Skip to main content

Searching for Data

Data searches can be frustrating... These strategies may help you find what you're after. As with any searching strategy, it's good practice to begin with some simple questions to narrow your search.

Strategy 1: Find Prepared Maps, Graphs, or Data Tables (tabular data)

Are you looking for a graph or a table of data, or would you prefer to see a map?  Weather and climate data are generally presented in one of two forms: time-based data, also known as temporal data, and space-based or spatial data. When looking for data, ask yourself

  • Am I looking for temporal data?  Do I want the same type of measurement made again and again at the same place over time? 
  • Am I looking for spatial data?   Do I want the same type of measurements made at various locations across a map?

Time-based (temporal) data

Hourly weather graph for Hailey ID
Image source: NWS Pocatello

Time-based, or time series data, shows change over time. The time period examined can be from minutes to years or longer. For example, think of your daily temperature, how did it change today? In this case you would want a graph with time on the x-axis and temperature on the y-axis. 

Maybe your question is about looking at temperature patterns for one location over a period of many years. Once again, you would be looking for time-series data. An example of this type of data is available from the U.S. Historical Climate Network (UHHCN) through the Carbon Dioxide Information Analysis Center.

Map-based (spatial) data

February 2015 Temperatures
Image Source: NOAA CPC

Another method of thinking about data is spatial, or map-based data. This style of data presentation allows users to explore and investigate data patterns over an area – from a local region to the world. For instance, we commonly visualize daily temperature and precipitation patterns using maps.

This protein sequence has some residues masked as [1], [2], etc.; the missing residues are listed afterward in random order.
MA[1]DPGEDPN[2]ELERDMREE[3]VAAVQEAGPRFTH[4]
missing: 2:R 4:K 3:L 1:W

Maps allow users to step back and see the big picture of relationships between geography and weather. Examples of map-based data include cloud cover, precipitation, and temperature. Other data often presented in map form include: forest fire potential, hurricane tracks, and vegetation status.

Strategy 2. Explore the Types of Data Available in NOAA Visualization Tools

An easy way to begin a data search is to look around at existing data products


Strategy 3. Explore the Types of Data Available by Browsing or Filtering

If you're not sure what data you are interested in, browsing the Dataset Gallery can inspire ideas by showing you the types of data available.

To begin searching for data, you can enter a term in the Search box. You can also filter the results by the following criteria, or combine criteria for an even narrower search. 

  • Filter by coverage (global, regional, state, …)
  • Filter by location (ocean, land, polar, …)
  • Filter by time period (historical, annual, monthly,  …)
  • Filter by instrument (satellite, weather station, …)
  • Filter by climate variable (temperature, precipitation, wind …)
Published: November 21, 2014
Last updated: September 22, 2021

We value your feedback

Help us improve our content